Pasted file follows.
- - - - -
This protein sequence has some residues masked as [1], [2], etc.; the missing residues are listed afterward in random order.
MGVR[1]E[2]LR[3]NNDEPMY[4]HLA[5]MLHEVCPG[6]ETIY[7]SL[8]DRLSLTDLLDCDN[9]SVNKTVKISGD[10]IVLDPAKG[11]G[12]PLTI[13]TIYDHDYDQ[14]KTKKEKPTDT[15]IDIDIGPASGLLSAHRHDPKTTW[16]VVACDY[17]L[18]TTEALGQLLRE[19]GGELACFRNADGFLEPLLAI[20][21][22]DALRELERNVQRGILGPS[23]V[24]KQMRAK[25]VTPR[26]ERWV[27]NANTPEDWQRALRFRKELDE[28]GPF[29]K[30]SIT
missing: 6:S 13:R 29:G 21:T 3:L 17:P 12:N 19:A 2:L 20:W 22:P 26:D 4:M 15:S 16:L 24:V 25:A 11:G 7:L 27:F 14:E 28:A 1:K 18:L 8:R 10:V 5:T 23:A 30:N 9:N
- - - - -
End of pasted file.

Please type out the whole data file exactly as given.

This protein sequence has some residues masked as [1], [2], etc.; the missing residues are listed afterward in random order.
MGVR[1]E[2]LR[3]NNDEPMY[4]HLA[5]MLHEVCPG[6]ETIY[7]SL[8]DRLSLTDLLDCDN[9]SVNKTVKISGD[10]IVLDPAKG[11]G[12]PLTI[13]TIYDHDYDQ[14]KTKKEKPTDT[15]IDIDIGPASGLLSAHRHDPKTTW[16]VVACDY[17]L[18]TTEALGQLLRE[19]GGELACFRNADGFLEPLLAI[20][21][22]DALRELERNVQRGILGPS[23]V[24]KQMRAK[25]VTPR[26]ERWV[27]NANTPEDWQRALRFRKELDE[28]GPF[29]K[30]SIT
missing: 6:S 13:R 29:G 21:T 3:L 17:P 12:N 19:A 2:L 20:W 22:P 26:D 4:M 15:S 16:L 24:V 25:A 11:G 7:L 27:F 14:E 28:A 1:K 18:L 8:R 10:V 5:T 23:A 30:N 9:N